Energy price cap expected to rise by almost £1,000 in October, says Ofgem CEO

With price caps expected to rise by almost £1,000 ministers have said they are looking at options to help those who are struggling. ITV News' Daniel Hewitt reports.

The energy price cap in the UK is expected to rise by almost £1,000 in October when regulator Ofgem re-adjusts pricing for domestic customers.

Ofgem chief executive Jonathan Brearley has told the Business, Energy and Industrial Strategy Committee the regulator is expecting an energy price cap in October "in the region of £2,800", up from the £1,971 it is currently at.

The regulator is warning that a huge 12 million households could fall into fuel poverty when the cap rises, almost double the 6.5 million already in that situation.

The cap jumped by around £700 in April, adding hundreds to the household bills of people who were already struggling to contend with the cost-of-living crisis.

On top of sky-high energy bills, people are regularly seeing record fuel prices at petrol pumps, inflation is at a 40-year high of 9% and National Insurance contributions have increased.

And it could get even worse in October than forecast, with Mr Brearly telling the Committee "it's quite possible this [price cap] could go higher", adding: "The volatility in the gas market is huge."

Adam Scorer, chief executive of National Energy Action, said the price cap rising to the predicted level will "strike terror into the hearts of millions of people already unable to heat and power their homes".

"It will plunge households into deep, deep crisis. The financial, social and health impacts are unthinkable," he said.

The government has repeatedly said it stands ready to offer new support but has indicated it is waiting until it is clear what the situation will be in the autumn.

A top Tory MP - Robert Halfon - has called on the government to bring in a new furlough style scheme in light of Ofgem's warning that the price cap will increase. He says bills of £2,800 will require a response as significant as for the Covid pandemic.

He told ITV News Deputy Political Editor Anushka Asthana bills that high will feel "like a new ice age" with people freezing at home, and urged the need for massive state intervention.

Mr Halfon said green levies, windfall tax, VAT are all fine solutions, but will not go far enough if the warning is real.

ITV News' Political Editor Robert Peston analyses the steps the Government may take and what they will mean for people struggling with energy prices.

Labour says the price cap news is "extremely concerning and will cause huge worry for families already facing soaring bills and rising inflation".

Shadow Chancellor Rachel Reeves said: “How many more alarm bells does the chancellor need to hear before he acts? The government have got to get a grip on this crisis and to protect families and our economy. 

“Yet again, Labour calls urgently on the government to bring forward an emergency budget, with a windfall tax on oil and gas producer profits to lower bills for families.”

Boris Johnson's spokesman said some of the help from the government was "phased throughout the year".

"Some of the support is designed to come in in October, £200 will be discounted from energy bills, the warm home discount will increase to £150 and be expanded to cover three million people, cold weather payments and winter fuel payments will be available again," the spokesman said.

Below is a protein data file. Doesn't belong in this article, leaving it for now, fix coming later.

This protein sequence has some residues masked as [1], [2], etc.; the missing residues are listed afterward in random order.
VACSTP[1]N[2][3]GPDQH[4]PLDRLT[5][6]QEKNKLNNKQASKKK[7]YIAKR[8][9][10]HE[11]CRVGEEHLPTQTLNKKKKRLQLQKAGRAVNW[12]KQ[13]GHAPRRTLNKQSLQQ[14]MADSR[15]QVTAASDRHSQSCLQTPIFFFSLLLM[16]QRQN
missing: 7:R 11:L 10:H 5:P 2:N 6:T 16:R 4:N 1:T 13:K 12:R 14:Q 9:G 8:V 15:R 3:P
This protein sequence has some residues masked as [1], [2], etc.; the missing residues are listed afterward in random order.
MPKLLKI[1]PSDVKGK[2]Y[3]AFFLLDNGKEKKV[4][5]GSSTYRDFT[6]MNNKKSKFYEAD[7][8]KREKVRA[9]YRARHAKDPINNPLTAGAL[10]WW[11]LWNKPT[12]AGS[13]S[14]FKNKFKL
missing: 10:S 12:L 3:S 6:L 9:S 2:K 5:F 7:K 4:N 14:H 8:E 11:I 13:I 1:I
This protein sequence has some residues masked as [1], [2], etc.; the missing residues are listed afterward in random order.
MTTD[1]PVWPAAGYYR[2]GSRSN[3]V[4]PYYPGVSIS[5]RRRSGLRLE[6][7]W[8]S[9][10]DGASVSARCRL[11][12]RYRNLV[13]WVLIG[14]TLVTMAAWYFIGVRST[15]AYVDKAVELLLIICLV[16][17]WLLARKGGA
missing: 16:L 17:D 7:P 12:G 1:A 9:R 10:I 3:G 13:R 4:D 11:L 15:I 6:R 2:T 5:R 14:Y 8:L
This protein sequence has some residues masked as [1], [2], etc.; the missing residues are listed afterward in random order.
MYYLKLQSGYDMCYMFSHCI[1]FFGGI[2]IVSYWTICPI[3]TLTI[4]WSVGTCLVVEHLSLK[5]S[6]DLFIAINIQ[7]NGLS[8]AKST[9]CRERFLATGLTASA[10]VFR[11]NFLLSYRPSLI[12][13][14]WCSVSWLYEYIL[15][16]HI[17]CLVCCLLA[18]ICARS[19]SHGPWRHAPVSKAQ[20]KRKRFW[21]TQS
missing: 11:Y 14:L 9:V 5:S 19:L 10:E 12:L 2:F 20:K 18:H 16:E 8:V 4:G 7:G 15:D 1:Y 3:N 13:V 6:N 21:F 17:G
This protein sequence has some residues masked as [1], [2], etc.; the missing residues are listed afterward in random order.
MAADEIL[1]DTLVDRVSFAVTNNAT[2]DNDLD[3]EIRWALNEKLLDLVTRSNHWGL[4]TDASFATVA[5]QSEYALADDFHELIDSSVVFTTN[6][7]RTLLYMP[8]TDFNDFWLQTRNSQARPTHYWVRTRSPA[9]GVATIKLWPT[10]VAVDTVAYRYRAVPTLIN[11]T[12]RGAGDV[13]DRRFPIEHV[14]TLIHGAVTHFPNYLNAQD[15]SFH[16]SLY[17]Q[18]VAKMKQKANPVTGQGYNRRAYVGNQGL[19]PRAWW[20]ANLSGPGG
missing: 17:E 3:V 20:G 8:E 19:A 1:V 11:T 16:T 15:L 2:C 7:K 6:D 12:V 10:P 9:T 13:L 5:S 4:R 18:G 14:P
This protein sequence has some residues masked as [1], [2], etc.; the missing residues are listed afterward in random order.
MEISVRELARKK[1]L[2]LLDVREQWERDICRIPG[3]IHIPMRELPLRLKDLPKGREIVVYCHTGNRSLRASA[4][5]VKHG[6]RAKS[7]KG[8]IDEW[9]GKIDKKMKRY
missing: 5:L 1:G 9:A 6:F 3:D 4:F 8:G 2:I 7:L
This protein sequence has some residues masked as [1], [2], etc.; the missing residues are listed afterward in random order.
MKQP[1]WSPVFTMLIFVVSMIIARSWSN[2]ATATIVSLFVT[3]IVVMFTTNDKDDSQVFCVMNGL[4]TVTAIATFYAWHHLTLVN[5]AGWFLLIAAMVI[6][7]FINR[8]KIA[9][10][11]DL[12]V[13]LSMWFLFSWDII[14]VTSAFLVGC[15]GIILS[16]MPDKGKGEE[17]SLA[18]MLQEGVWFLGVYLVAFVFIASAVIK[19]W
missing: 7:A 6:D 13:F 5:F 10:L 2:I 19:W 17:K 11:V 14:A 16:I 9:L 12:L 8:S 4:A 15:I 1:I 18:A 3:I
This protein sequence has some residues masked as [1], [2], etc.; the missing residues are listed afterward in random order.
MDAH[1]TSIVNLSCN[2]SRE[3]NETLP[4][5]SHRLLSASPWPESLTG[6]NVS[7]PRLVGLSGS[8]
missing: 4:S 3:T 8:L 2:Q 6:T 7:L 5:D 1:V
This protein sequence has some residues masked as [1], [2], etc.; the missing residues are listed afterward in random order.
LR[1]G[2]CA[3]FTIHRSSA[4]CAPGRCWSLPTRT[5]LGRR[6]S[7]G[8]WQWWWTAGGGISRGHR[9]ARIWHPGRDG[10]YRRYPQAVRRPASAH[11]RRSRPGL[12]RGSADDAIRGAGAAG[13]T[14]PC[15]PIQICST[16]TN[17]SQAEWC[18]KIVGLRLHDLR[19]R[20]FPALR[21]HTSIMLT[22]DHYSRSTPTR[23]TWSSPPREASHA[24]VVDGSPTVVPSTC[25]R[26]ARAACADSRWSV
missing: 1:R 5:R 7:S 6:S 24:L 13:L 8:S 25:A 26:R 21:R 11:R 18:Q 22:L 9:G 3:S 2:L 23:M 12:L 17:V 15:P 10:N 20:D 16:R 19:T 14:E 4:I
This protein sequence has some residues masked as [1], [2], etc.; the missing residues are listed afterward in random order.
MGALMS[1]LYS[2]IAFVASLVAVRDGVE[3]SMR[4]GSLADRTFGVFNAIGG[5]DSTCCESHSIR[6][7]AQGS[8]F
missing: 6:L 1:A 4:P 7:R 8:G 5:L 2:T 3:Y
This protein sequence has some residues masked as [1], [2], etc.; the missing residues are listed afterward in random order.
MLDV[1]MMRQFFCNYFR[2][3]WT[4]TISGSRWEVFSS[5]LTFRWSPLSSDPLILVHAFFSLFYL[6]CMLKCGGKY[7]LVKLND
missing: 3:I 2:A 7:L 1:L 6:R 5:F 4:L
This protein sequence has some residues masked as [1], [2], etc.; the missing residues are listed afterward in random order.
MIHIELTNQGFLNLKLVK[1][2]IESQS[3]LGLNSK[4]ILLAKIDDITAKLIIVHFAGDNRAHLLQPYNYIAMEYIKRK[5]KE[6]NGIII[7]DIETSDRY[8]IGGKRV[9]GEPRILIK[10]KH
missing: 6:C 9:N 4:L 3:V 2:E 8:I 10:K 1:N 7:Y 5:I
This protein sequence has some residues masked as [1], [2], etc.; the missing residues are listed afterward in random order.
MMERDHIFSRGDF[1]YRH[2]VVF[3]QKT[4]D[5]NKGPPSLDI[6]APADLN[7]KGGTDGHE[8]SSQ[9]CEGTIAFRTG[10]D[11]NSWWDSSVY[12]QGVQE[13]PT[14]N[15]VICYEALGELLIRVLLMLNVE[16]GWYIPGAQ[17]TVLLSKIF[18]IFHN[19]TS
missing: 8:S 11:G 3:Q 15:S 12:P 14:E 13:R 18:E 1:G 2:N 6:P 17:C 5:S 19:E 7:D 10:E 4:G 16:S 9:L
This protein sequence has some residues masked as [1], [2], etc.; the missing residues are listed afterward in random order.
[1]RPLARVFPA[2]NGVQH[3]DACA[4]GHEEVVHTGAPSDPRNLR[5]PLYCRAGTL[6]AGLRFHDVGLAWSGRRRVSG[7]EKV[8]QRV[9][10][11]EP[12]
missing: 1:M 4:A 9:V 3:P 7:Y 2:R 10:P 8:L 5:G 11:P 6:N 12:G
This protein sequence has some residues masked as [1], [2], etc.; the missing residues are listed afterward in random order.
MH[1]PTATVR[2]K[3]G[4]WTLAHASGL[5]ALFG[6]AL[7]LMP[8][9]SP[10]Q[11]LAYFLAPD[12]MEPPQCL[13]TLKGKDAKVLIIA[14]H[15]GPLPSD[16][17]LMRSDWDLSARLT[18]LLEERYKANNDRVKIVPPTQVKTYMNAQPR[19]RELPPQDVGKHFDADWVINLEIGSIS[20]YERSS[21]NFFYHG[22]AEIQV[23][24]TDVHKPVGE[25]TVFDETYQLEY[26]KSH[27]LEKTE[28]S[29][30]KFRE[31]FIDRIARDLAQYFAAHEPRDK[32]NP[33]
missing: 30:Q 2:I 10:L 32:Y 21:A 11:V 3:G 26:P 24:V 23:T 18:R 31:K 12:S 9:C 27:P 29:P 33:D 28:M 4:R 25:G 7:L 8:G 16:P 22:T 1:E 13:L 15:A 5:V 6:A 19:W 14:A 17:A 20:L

Consumer Editor Chris Choi has visited a community grocery, an expanding network around the country that have been seen as an alternative to foodbanks.

The government was also "actively looking at what more could be done in this space, that's something that the chancellor and prime minister are focused on".

But Mr Brearley told the Committee that energy costs are rising at a "once in a generation" rate "not seen since the 1970s" and it's something only the government could address.

"We need the government to step in," he said as Labour urged the government to offer further support to struggling families by raising cash through a windfall tax on the oil and gas giants.

Jonathan Ashworth, Labour's shadow work and pensions secretary, said: “Whether it’s their failure to grow the economy, real-terms cuts to social security, tax hikes, soaring economic inactivity, high levels of fraud, or spiralling energy bills, Conservative choices are making life harder for struggling families.

“Labour has a plan to tackle the cost of living crisis. We would get our economy firing on all cylinders and bring forward an Emergency Budget – including a one-off windfall tax on oil and gas producer profits – to ease the pressure on families.” 

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Business, Energy and Industrial Strategy Secretary Kwasi Kwarteng told the Committee he does not support a windfall tax but indicated he would accept any decision by Chancellor Rishi Sunak to impose one.

"I’ve been very clear about a windfall tax, I don’t think it supports investment, I don’t think it’s necessarily the right thing... but that’s up the chancellor," he said.

Ofgem chief executive Mr Brearley told the Committee: "I am afraid to say conditions have worsened in the global gas market since Russia's invasion of Ukraine. Gas prices are higher and highly volatile. At times they have now reached over 10 times their normal level

"I know this is a very distressing time for customers but I do need to be clear with this committee, with customers and with the government about the likely price implications for October.

"Therefore later today I will be writing to the chancellor to give him our latest estimates of the price cap uplift.

"This is uncertain, we are only part way through the price cap window, but we are expecting a price cap in October in the region of £2,800."